It’s mostly petty crime that neighbors are sick and tired of:  stolen lawn ornaments, vandalism.  But for neighbors like Tolonen, a breast-cancer survivor, that’s enough: “I will defend myself — and my home,” she told KOIN 6 News.

Tolonen recently had a beloved statue she calls “Lilly Rose” stolen off her front porch. She said she even saw the man who stole it and tried to chase him down — but he got away.

This was the last straw for Tolonen, who decided to take a class to get her concealed carry permit.

We are seeing similar things happen in other areas of the nation.  As I wrote about yesterday, the size of the police force has been cut in half in the city of Detroit over the past ten years.  Meanwhile, crime rates have skyrocketed.  So frustrated citizens are now teaming up with the police to patrol their own neighborhoods

Volunteers given radios and matching T-shirts help officers protect neighborhoods where burglaries, thefts and thugs drive away people who can’t rely on a police force that lost a quarter of its strength since 2009. With 25 patrols on the streets, the city hopes to add three each year. Meanwhile, the homicide rate continues rising.

In some wealthier neighborhoods around the country, citizens are pooling their resources and are hiring private security firms to ward off criminals.  Just check out what is happening in Oakland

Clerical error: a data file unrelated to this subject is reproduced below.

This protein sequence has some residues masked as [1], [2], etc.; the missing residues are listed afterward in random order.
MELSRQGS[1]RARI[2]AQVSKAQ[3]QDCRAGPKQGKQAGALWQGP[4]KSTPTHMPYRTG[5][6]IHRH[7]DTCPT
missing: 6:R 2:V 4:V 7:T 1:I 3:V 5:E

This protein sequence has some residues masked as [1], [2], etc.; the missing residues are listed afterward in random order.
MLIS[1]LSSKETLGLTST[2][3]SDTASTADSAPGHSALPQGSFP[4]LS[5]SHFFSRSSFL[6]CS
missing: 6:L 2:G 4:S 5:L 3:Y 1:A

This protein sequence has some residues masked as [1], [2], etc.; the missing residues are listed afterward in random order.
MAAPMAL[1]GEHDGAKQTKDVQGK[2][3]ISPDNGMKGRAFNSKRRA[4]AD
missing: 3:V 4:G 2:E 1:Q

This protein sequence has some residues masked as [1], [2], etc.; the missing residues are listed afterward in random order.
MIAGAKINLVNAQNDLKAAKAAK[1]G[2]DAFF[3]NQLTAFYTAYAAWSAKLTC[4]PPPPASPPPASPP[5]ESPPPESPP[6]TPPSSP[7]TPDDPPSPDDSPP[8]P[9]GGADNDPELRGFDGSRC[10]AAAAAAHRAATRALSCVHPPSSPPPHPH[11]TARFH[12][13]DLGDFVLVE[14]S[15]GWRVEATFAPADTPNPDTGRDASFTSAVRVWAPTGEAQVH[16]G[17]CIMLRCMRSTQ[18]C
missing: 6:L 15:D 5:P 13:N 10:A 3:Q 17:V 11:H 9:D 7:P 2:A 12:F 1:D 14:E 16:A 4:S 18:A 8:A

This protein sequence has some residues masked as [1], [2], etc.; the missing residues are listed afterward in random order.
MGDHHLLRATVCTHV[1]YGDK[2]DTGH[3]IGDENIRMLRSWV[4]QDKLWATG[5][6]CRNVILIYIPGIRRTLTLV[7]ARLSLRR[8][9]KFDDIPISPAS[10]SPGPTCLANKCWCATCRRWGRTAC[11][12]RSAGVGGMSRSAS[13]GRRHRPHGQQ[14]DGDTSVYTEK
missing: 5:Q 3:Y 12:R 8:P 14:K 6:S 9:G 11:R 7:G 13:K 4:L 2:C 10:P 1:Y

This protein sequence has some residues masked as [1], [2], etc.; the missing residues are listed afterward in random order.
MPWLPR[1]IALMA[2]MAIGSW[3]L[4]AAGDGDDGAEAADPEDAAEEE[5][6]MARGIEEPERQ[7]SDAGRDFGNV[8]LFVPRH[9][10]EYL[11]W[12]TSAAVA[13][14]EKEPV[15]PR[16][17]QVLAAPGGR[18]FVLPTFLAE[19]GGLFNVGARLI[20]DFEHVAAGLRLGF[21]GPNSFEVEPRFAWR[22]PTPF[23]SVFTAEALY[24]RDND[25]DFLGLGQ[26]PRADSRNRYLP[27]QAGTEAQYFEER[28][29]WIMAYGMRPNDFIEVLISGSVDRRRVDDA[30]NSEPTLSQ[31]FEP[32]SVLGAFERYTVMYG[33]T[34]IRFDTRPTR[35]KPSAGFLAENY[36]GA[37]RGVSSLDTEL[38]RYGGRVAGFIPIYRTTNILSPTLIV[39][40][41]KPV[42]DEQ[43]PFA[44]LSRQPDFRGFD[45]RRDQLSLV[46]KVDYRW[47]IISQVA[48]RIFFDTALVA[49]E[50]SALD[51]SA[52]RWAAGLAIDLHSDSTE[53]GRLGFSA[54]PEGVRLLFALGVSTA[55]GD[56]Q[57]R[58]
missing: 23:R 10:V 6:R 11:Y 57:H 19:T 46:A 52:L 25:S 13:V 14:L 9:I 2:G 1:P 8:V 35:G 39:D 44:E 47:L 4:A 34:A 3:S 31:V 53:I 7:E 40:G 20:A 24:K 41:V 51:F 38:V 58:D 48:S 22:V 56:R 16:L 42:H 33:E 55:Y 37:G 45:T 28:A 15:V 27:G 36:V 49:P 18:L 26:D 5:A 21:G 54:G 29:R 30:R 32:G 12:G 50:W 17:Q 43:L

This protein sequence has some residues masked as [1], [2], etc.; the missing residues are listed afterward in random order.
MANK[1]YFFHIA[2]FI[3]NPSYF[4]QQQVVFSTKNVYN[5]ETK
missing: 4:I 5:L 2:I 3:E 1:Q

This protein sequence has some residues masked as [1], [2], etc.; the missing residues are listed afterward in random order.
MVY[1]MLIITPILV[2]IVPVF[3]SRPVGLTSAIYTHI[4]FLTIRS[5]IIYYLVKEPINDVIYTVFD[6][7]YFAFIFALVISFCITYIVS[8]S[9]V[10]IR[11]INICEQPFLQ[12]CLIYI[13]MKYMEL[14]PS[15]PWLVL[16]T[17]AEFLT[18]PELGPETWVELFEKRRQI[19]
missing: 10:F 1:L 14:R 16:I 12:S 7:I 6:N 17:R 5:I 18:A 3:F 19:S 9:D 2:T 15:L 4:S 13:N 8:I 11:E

After people in Oakland’s wealthy enclaves like Oakmore or Piedmont Pines head to work, security companies take over, cruising the quiet streets to ward off burglars looking to take advantage of unattended homes.

“With less law enforcement on the streets and more home crime or perception of home crime, people are wanting something to replace that need,” says Chris de Guzman, chief operating officer of First Alarm, a company that provides security to about 100 homes in Oakland. “That’s why they’re calling us and bringing companies like us aboard to provide that deterrent.”

According to Steve Amitay, the executive director of the National Association of Security Companies, this is also happening in other high crime cities such as Atlanta and Detroit.  In fact, it is being projected that the “private cop” business is going to absolutely boom in the years ahead.

But not everyone can afford to hire private cops.  Those with more limited resources are trying to cope with rising crime any way that they can.

In Chicago, firefighters are actually being enlisted to provide security for public school students walking to and from school